Report type
Research and reports
Issue date
19 Jan 2018
Key findings

Recent headline labour market indicators suggest that the UK labour market is ostensibly performing well.  Not captured in the headline measures, however, is the growth in specific types of employment that are low paid, insecure and precarious. The TUC (2017: 12) has estimated that 3.2 million workers in the UK face insecurity in work. Insecure workers include people employed on zero hours contracts, people in insecure temporary work, including agency, casual and seasonal workers, and low-paid self-employed workers.  ·

The report comprises an analysis of representative survey data and a detailed investigation of insecure work in insecurity in three sectors: retail and logistics/delivery, and higher education. For each sector, workers from three regions of the economy (east of England, Yorkshire and London) were interviewed.

Main Conclusions

  • The survey results revealed clear lines of division in the labour market experiences of permanent employees and the casual workforce.   
  • As compared to permanent employees, workers in casual employment are more likely: to be young, non-white and employed in an elementary occupation; experience lower job satisfaction and life satisfaction; have perceived low employment security; and higher levels of anxiety and depression and are more likely to anticipate losing their jobs and withdraw from the labour market.
  • Women are more likely to leave employment and have a lower likelihood of securing a permanent contract than men. Workers in fixed-term and casual employment are less likely than those in permanent jobs to be represented at work and are less likely to be trade unions members.
  • The (in)ability to escape from the fear of insecure work and to have the capacity to sustain a reasonable existence was endemic in the three sectors studied in this report. Referred to by one respondent as the ‘scare of precarity’, workers across all sectors and in all regions highlighted the number of ways in which this fear manifest.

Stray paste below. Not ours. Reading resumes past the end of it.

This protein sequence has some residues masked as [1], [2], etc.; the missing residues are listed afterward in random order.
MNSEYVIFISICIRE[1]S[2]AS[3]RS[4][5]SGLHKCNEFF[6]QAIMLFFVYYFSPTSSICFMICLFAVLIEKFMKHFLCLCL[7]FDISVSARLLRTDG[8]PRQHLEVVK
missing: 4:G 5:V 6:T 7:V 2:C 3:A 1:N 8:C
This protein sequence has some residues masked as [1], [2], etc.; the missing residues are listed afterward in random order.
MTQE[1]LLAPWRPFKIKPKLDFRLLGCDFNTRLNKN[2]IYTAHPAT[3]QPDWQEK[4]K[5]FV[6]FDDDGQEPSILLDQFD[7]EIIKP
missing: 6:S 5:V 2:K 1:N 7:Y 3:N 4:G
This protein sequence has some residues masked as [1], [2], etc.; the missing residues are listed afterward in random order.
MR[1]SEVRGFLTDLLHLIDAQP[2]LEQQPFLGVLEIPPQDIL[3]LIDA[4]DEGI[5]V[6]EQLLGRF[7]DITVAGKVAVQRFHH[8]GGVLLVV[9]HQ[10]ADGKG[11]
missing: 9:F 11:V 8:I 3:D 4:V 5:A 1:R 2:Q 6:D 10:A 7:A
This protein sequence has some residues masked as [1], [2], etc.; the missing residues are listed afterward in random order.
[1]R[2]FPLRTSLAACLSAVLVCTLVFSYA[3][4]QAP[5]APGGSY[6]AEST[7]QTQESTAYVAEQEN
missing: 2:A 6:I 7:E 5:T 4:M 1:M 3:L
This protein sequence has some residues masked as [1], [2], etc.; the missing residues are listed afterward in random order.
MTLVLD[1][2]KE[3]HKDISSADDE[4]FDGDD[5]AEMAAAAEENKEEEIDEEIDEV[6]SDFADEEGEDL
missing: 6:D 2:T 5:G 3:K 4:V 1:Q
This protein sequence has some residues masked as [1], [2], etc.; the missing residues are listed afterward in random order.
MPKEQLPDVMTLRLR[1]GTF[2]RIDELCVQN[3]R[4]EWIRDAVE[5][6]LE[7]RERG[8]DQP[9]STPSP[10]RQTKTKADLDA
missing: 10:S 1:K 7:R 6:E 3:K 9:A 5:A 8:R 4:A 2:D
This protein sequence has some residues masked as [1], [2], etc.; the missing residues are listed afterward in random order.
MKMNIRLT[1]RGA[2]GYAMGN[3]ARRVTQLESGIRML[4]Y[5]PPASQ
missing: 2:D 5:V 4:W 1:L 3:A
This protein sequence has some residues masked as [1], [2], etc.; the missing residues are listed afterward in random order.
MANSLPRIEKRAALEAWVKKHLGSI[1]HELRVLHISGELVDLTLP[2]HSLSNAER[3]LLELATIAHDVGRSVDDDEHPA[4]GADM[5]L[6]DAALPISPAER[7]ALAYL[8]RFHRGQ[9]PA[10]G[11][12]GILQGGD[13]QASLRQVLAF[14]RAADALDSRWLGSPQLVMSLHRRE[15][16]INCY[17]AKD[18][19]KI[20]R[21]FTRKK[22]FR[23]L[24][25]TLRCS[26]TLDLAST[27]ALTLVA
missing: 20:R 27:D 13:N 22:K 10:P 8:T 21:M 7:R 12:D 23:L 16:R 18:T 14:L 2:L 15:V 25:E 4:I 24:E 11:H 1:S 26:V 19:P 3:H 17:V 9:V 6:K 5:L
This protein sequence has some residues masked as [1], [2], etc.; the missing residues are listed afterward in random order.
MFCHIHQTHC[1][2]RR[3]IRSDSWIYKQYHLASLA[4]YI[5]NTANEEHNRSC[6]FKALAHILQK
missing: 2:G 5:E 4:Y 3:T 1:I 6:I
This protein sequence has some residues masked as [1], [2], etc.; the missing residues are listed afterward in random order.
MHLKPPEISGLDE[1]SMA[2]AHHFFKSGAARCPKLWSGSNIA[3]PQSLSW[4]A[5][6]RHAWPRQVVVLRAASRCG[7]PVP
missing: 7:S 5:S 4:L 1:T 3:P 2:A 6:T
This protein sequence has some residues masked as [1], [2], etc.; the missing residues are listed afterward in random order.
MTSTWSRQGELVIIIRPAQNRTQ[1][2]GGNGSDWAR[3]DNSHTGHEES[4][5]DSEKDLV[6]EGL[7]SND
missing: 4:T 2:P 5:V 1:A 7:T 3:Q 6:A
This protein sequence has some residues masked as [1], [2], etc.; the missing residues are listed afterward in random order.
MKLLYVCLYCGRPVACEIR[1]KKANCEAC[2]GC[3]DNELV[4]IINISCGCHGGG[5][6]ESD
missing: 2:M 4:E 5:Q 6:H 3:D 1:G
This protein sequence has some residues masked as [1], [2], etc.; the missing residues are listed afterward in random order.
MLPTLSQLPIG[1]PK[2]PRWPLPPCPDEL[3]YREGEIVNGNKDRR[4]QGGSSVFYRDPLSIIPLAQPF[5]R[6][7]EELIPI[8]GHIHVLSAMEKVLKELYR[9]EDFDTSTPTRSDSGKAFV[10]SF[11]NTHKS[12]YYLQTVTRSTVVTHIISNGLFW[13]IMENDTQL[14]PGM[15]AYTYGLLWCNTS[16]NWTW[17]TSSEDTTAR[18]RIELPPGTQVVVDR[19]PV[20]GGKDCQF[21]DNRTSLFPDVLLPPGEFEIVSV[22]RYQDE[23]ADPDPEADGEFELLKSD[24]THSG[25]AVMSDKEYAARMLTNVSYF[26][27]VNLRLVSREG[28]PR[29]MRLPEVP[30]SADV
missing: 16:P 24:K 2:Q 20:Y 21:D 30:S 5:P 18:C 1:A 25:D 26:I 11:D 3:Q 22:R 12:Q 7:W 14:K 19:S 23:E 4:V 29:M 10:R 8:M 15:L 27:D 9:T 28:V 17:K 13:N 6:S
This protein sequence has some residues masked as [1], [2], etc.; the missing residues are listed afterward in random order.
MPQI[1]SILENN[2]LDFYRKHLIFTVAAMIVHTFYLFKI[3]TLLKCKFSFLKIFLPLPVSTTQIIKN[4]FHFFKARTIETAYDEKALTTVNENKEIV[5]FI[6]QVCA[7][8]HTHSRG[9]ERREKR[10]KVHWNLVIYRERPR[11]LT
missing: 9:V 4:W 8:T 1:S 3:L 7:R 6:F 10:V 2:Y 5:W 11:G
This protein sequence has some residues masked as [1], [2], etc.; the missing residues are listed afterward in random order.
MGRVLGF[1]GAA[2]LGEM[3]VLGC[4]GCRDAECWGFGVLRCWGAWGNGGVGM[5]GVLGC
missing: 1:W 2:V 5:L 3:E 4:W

• Guaranteed Hours Contracts or Short-Hours (flexi) contracts provide a number of fixed and guaranteed hours per week, but this is predicated on workers being available for additional hours which they often felt that they could not refuse.
  • Respondents reported significant fluctuations in both levels of pay and/or the regularity of payment. Many of the workers interviewed reported that they struggled financially and expressed considerable anxiety about ‘making ends meet’ and supporting themselves and their families. Respondents across all sectors reported significant financial hardship.
  • Self-employed workers revealed that they often worked for a relatively low wage and as a result struggled financially.
  • Respondents often expressed a sense of ‘worthlessness’ verging on despair that they experienced because of insecure and precarious work.  
  • Insecure and precarious work tilts the employment relationship heavily in favour of the employer: managers have discretion over the allocation of hours to workers, and the withdrawal of hours/contracts is used as a mechanism of control, which can lead to serious abuse.  
  • ZHC, hourly paid and/or self-employment rely upon significant elements of unpaid labour. The dynamics of unpaid labour can take a variety of forms across all sectors.
  • Employees attachment or commitment to their profession can at best ameliorate some of the worse excess of insecure work.  It should be noted however that this attachment does not negate the financial hardship workers experienced.  
  • Respondents across all sectors reported the implementation of draconian performance management regimes allied to growing levels of bullying and harassment from first-line supervisors.  
  • Our evidence reveals that workers in all of the sectors of our study are turning to unions to provide protection and to negotiate fairer terms and conditions of employment. Self-employed workers are increasingly organizing with the support of union campaigns.